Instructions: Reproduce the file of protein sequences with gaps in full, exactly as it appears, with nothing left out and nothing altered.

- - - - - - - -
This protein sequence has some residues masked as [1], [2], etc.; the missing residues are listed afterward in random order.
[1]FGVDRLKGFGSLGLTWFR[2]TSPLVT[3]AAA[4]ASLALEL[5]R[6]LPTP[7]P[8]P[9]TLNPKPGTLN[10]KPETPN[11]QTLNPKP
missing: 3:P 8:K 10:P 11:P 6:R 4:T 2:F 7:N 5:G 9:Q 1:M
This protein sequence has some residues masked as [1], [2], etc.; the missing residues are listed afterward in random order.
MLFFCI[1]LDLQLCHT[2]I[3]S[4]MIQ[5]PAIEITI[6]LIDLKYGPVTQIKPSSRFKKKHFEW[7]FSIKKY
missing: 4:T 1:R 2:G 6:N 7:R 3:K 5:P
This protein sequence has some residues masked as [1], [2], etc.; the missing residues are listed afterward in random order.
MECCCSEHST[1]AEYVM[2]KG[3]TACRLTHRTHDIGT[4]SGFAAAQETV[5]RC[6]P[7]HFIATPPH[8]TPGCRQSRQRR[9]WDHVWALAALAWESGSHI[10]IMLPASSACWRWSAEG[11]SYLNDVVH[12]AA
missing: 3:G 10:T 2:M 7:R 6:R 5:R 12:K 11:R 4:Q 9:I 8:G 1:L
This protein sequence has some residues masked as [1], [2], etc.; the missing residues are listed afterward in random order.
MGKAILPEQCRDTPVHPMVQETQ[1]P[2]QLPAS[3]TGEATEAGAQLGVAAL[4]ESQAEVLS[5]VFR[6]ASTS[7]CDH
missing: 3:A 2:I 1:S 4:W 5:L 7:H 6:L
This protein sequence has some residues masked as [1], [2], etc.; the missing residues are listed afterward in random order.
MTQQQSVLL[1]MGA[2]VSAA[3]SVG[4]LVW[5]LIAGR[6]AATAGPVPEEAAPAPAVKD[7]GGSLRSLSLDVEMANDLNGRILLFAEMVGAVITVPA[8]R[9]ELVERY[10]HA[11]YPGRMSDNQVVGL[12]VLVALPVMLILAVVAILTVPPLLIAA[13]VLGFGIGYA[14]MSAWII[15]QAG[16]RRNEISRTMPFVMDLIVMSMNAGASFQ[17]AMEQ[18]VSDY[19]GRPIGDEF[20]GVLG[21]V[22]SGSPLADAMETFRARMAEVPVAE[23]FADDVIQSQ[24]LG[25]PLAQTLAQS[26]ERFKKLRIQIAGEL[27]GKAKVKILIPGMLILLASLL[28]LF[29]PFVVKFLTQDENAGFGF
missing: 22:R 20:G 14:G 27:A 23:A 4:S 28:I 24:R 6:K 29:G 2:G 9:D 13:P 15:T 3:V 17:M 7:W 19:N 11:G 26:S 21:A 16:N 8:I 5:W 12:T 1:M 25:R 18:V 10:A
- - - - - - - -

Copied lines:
This protein sequence has some residues masked as [1], [2], etc.; the missing residues are listed afterward in random order.
[1]FGVDRLKGFGSLGLTWFR[2]TSPLVT[3]AAA[4]ASLALEL[5]R[6]LPTP[7]P[8]P[9]TLNPKPGTLN[10]KPETPN[11]QTLNPKP
missing: 3:P 8:K 10:P 11:P 6:R 4:T 2:F 7:N 5:G 9:Q 1:M
This protein sequence has some residues masked as [1], [2], etc.; the missing residues are listed afterward in random order.
MLFFCI[1]LDLQLCHT[2]I[3]S[4]MIQ[5]PAIEITI[6]LIDLKYGPVTQIKPSSRFKKKHFEW[7]FSIKKY
missing: 4:T 1:R 2:G 6:N 7:R 3:K 5:P
This protein sequence has some residues masked as [1], [2], etc.; the missing residues are listed afterward in random order.
MECCCSEHST[1]AEYVM[2]KG[3]TACRLTHRTHDIGT[4]SGFAAAQETV[5]RC[6]P[7]HFIATPPH[8]TPGCRQSRQRR[9]WDHVWALAALAWESGSHI[10]IMLPASSACWRWSAEG[11]SYLNDVVH[12]AA
missing: 3:G 10:T 2:M 7:R 6:R 5:R 12:K 11:R 4:Q 9:I 8:G 1:L
This protein sequence has some residues masked as [1], [2], etc.; the missing residues are listed afterward in random order.
MGKAILPEQCRDTPVHPMVQETQ[1]P[2]QLPAS[3]TGEATEAGAQLGVAAL[4]ESQAEVLS[5]VFR[6]ASTS[7]CDH
missing: 3:A 2:I 1:S 4:W 5:L 7:H 6:L
This protein sequence has some residues masked as [1], [2], etc.; the missing residues are listed afterward in random order.
MTQQQSVLL[1]MGA[2]VSAA[3]SVG[4]LVW[5]LIAGR[6]AATAGPVPEEAAPAPAVKD[7]GGSLRSLSLDVEMANDLNGRILLFAEMVGAVITVPA[8]R[9]ELVERY[10]HA[11]YPGRMSDNQVVGL[12]VLVALPVMLILAVVAILTVPPLLIAA[13]VLGFGIGYA[14]MSAWII[15]QAG[16]RRNEISRTMPFVMDLIVMSMNAGASFQ[17]AMEQ[18]VSDY[19]GRPIGDEF[20]GVLG[21]V[22]SGSPLADAMETFRARMAEVPVAE[23]FADDVIQSQ[24]LG[25]PLAQTLAQS[26]ERFKKLRIQIAGEL[27]GKAKVKILIPGMLILLASLL[28]LF[29]PFVVKFLTQDENAGFGF
missing: 22:R 20:G 14:G 27:A 23:A 4:S 28:I 24:R 6:K 29:G 2:G 9:D 13:P 15:T 3:V 17:M 7:W 19:N 11:G 26:S 21:A 16:N 8:I 5:W 12:T 1:M 25:R 18:V 10:A